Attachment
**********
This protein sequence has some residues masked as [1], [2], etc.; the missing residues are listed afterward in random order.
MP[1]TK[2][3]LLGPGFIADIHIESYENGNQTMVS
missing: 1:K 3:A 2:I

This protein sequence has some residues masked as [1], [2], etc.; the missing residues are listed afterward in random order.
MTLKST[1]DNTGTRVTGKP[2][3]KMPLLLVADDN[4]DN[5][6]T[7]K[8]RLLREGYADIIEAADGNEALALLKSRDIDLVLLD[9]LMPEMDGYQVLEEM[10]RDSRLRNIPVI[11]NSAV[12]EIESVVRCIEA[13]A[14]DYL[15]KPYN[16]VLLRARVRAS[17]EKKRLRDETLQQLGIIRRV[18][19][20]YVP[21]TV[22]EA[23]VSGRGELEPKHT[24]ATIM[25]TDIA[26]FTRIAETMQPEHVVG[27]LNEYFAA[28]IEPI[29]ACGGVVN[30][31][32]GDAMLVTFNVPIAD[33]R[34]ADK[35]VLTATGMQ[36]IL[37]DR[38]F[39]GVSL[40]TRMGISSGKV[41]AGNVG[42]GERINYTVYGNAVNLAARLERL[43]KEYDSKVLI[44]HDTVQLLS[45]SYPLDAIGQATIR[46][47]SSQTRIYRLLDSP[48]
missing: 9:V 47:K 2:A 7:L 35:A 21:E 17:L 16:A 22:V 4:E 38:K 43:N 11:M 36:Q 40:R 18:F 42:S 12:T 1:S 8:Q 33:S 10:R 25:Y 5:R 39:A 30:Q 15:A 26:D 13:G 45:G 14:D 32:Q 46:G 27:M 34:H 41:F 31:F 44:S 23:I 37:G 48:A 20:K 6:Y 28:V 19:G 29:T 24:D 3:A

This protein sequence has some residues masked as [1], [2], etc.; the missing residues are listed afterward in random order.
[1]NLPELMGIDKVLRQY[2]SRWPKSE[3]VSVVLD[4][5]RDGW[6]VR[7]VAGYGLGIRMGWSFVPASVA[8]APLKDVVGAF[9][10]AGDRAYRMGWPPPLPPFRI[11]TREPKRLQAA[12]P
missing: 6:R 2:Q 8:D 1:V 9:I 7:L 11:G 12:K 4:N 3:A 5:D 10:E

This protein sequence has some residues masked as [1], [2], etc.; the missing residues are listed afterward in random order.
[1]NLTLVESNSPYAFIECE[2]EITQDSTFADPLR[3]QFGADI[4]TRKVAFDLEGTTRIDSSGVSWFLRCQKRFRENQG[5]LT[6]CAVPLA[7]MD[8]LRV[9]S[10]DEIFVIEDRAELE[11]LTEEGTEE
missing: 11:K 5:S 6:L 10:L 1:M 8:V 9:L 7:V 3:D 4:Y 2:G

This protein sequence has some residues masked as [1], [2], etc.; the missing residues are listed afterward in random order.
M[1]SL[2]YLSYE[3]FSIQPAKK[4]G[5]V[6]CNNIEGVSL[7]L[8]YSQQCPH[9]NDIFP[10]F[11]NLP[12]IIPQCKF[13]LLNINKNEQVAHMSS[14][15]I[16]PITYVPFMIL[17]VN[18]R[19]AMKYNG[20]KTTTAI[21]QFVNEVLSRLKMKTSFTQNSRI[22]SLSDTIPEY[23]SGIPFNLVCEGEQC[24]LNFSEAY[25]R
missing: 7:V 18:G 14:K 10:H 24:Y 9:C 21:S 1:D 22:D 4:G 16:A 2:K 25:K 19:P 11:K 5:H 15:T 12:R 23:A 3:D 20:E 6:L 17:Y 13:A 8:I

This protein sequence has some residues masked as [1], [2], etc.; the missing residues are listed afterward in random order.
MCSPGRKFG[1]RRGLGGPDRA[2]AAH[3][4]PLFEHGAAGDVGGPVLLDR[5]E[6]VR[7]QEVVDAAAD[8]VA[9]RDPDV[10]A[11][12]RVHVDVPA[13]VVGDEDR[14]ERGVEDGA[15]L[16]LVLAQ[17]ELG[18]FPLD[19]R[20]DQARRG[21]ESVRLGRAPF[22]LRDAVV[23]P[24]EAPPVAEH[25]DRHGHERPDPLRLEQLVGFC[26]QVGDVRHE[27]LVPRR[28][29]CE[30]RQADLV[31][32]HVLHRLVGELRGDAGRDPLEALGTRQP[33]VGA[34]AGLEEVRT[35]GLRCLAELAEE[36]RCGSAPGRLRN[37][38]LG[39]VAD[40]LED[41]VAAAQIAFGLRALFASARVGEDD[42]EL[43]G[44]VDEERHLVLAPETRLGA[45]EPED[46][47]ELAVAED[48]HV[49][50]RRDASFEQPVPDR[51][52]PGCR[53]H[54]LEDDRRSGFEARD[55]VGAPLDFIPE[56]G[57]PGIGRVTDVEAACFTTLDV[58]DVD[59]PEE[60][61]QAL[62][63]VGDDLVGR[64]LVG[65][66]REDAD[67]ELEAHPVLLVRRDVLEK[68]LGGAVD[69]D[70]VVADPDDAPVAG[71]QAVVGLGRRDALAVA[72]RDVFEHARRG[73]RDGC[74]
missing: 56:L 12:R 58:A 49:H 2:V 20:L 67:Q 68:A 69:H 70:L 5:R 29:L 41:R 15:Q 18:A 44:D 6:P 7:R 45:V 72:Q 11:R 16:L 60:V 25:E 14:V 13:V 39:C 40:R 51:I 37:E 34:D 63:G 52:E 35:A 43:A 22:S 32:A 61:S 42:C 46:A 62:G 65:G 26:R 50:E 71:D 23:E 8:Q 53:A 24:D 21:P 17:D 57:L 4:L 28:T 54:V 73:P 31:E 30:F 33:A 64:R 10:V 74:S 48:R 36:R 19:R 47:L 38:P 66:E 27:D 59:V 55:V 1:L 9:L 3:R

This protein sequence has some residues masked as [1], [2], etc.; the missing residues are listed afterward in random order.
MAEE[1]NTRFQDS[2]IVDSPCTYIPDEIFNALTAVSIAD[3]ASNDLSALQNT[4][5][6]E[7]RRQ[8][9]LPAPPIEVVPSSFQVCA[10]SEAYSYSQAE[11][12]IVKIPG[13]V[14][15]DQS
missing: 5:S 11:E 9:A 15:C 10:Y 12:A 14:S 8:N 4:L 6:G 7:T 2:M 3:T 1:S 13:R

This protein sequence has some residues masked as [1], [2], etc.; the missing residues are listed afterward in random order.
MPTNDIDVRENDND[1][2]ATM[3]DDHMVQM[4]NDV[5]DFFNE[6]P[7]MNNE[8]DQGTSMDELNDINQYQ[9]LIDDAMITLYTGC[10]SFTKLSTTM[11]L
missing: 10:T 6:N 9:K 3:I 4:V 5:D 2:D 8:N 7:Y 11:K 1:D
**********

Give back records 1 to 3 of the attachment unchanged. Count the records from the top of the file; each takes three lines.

This protein sequence has some residues masked as [1], [2], etc.; the missing residues are listed afterward in random order.
MP[1]TK[2][3]LLGPGFIADIHIESYENGNQTMVS
missing: 1:K 3:A 2:I

This protein sequence has some residues masked as [1], [2], etc.; the missing residues are listed afterward in random order.
MTLKST[1]DNTGTRVTGKP[2][3]KMPLLLVADDN[4]DN[5][6]T[7]K[8]RLLREGYADIIEAADGNEALALLKSRDIDLVLLD[9]LMPEMDGYQVLEEM[10]RDSRLRNIPVI[11]NSAV[12]EIESVVRCIEA[13]A[14]DYL[15]KPYN[16]VLLRARVRAS[17]EKKRLRDETLQQLGIIRRV[18][19][20]YVP[21]TV[22]EA[23]VSGRGELEPKHT[24]ATIM[25]TDIA[26]FTRIAETMQPEHVVG[27]LNEYFAA[28]IEPI[29]ACGGVVN[30][31][32]GDAMLVTFNVPIAD[33]R[34]ADK[35]VLTATGMQ[36]IL[37]DR[38]F[39]GVSL[40]TRMGISSGKV[41]AGNVG[42]GERINYTVYGNAVNLAARLERL[43]KEYDSKVLI[44]HDTVQLLS[45]SYPLDAIGQATIR[46][47]SSQTRIYRLLDSP[48]
missing: 9:V 47:K 2:A 7:L 35:A 21:E 17:L 16:A 22:V 4:E 38:K 43:N 11:M 36:Q 40:R 18:F 42:S 12:T 1:S 8:Q 33:S 10:R 25:Y 5:R 39:A 30:Q 15:A 26:D 13:G 45:G 14:D 32:Q 46:G 27:M 34:H 41:F 31:F 44:S 23:I 37:G 48:A 20:K 6:Y 28:V 19:G 29:T 24:D 3:A

This protein sequence has some residues masked as [1], [2], etc.; the missing residues are listed afterward in random order.
[1]NLPELMGIDKVLRQY[2]SRWPKSE[3]VSVVLD[4][5]RDGW[6]VR[7]VAGYGLGIRMGWSFVPASVA[8]APLKDVVGAF[9][10]AGDRAYRMGWPPPLPPFRI[11]TREPKRLQAA[12]P
missing: 6:R 2:Q 8:D 1:V 9:I 7:L 11:G 12:K 4:N 3:A 5:D 10:E